22. Dollar D, Kraay A (2004) Trade, growth, and poverty. Econ J 114:F22–F49CrossRefGoogle Scholar
  23. Duarte R, Pinilla V, Serrano A (2013) Is there an environmental Kuznets curve for water use? A panel smooth transition regression approach. Econ Model 31:518–527CrossRefGoogle Scholar
  24. Edwards S (1997) Trade policy, growth, and income distribution. Am Econ Rev 87:205–210Google Scholar
  25. Forbes KJ (2000) A reassessment of the relationship between inequality and growth. Am Econ Rev 90:869–887CrossRefGoogle Scholar
  26. Fouquau J, Hurlin C, Rabaud I (2008) The Feldstein-Horioka puzzle: a panel smooth transition regression approach. Econ Model 25:284–299CrossRefGoogle Scholar
  27. Freedom House (2015) Freedom in the world. Washington D.C, Freedom HouseGoogle Scholar
  28. Galbraith, J.K. (1998). With economic inequality for all. The Nation, pp 7–14Google Scholar
  29. Goldberg PK, Pavcnik N (2007) Distributional effects of globalization in developing countries. J Econ Lit 45:39–82CrossRefGoogle Scholar
  30. González, A., Teräsvirta T. & van Dijk D. (2005). Panel smooth transition regression models. SSE/EFI Working paper series in economics and Finance. Research paper no. 604Google Scholar
  31. Gorman W (1953) Community preference fields. Econometrica 21:63–80CrossRefGoogle Scholar
  32. Granger CWJ, Teräsvirta T (1993) Modelling dynamic nonlinear relationships. Oxford University Press, OxfordGoogle Scholar
  33. Griliches Z, Hausman JA (1986) Errors in variables in panel data. J Econ 31:93–118CrossRefGoogle Scholar
  34. Hansen LP (1982) Large sample properties of generalized method of moments estimators. Econometrica 50:1029–1054CrossRefGoogle Scholar
  35. Hansen BE (1999) Threshold effects in non-dynamics panels: estimation, testing, and inference. J Econ 93:345–368CrossRefGoogle Scholar
  36. Jaumotte F, Lall S, Papageorgiou C (2013) Technology, or trade and financial globalization? IMF Economic Review 61:271–309CrossRefGoogle Scholar
  37. Jorgenson DW, Vu K (2005) Information technology and the world economy. Scand J Econ 107:631–650CrossRefGoogle Scholar
  38. Jorgenson DW, Vu K (2007) Information technology and the world growth resurgence. Ger Econ Rev 8:125–145CrossRefGoogle Scholar
  39. Katsimi M, Moutos T (2010) Inequality and the relative reliance on tariffs. Rev Int Econ 18:121–137CrossRefGoogle Scholar
  40. Kleibergen F, Paap R (2006) Generalized reduced rank tests using the singular value decomposition. J Econ 133:97–126CrossRefGoogle Scholar
  41. Lane PR, Milesi-Ferretti GM (2007) The external wealth of nations mark II: revised and extended estimates of foreign assets and liabilities. J Int Econ 73:223–250CrossRefGoogle Scholar
  42. Li H, Zou H-F (1998) Income inequality is not harmful for growth: theory and evidence. Rev Dev Econ 2:318–334CrossRefGoogle Scholar
  43. Li H, Squire L, Zou H-F (1998) Explaining international and intertemporal variations in income inequality. Econ J 108:26–43CrossRefGoogle Scholar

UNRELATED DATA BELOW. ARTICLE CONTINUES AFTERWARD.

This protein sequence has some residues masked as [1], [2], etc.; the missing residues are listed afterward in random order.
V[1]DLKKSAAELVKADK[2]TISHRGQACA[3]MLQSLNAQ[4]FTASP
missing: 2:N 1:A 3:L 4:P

44. Lim, G.C. & McNelis P.D. (2014). Income inequality, trade and financial openness. Melbourne institute Working paper series, Working paper no. 7/14Google Scholar
  45. Milanovic, B. (2014). All the Ginis database. World Bank development research program. http://Econ.Worldbank.Org. Accessed 7 2014
  46. Milanovic, B. & Squire L. (2005). Does tariff liberalization increase wage inequality? Some empirical evidence. National Bureau of economic research, Working paper no. 11046Google Scholar
  47. Nickell S (1981) Biases in dynamic models with fixed effects. Econometrica 49:1417–1426CrossRefGoogle Scholar
  48. Perotti R (1996) Growth, income distribution, and democracy: what the data say? J Econ Growth 1:149–187CrossRefGoogle Scholar
  49. Persson T, Tabellini G (1994) Is inequality harmful for growth? Am Econ Rev 84:600–621Google Scholar
  50. Piketty T (2011) On the long-run evolution of inheritance: France 1820-2050. Q J Econ 126:1071–1131CrossRefGoogle Scholar
  51. Piketty T, Saez E (2014) Inequality in the long run. Science 344:838–843CrossRefGoogle Scholar
  52. Rojas-Vallejos J, Turnovsky SJ (2015) The consequences of tariff reduction for economic activity and inequality. Open Econ Rev 26:601–631CrossRefGoogle Scholar
  53. Sala-i-Martin X (2006) The world distribution of income: falling poverty and… convergence, period. Q J Econ 121:351–397CrossRefGoogle Scholar
  54. Savvides A (1998) Trade policy and income inequality: new evidence. Econ Lett 61:365–372CrossRefGoogle Scholar
  55. Sen P, Turnovsky SJ (1989) Tariffs, capital accumulation, and the current account in a small open economy. Int Econ Rev 30:811–831CrossRefGoogle Scholar
  56. Solt F (2009) Standardizing the world income inequality database. Soc Sci Q 90:231–242CrossRefGoogle Scholar
  57. Teräsvirta T (1994) Specification, estimation, and evaluation of smooth transition autoregressive models. J Am Stat Assoc 89:208–218Google Scholar
  58. Voitchovsky S (2005) Does the profile of income inequality matter for economic growth? Distinguishing between the effects of inequality in different parts of the income distribution. J Econ Growth 10:273–296CrossRefGoogle Scholar
  59. Wacziarg R, Welch KH (2008) Trade liberalization and growth: new evidence. World Bank Econ Rev 22:187–231CrossRefGoogle Scholar
  60. Windmeijer F (2005) A finite sample correction for the variance of linear efficient two-step GMM estimators. J Econ 126:25–51CrossRefGoogle Scholar
  61. World Bank (2015) The world development Indicators database. Washington D.C, World BankGoogle Scholar

Copyright information

© Springer Science+Business Media New York 2017

Authors and Affiliations

  1. 1.Pontificia Universidad Católica de ValparaísoValparaísoChile
  2. 2.University of WashingtonSeattleUSA

Personalised recommendations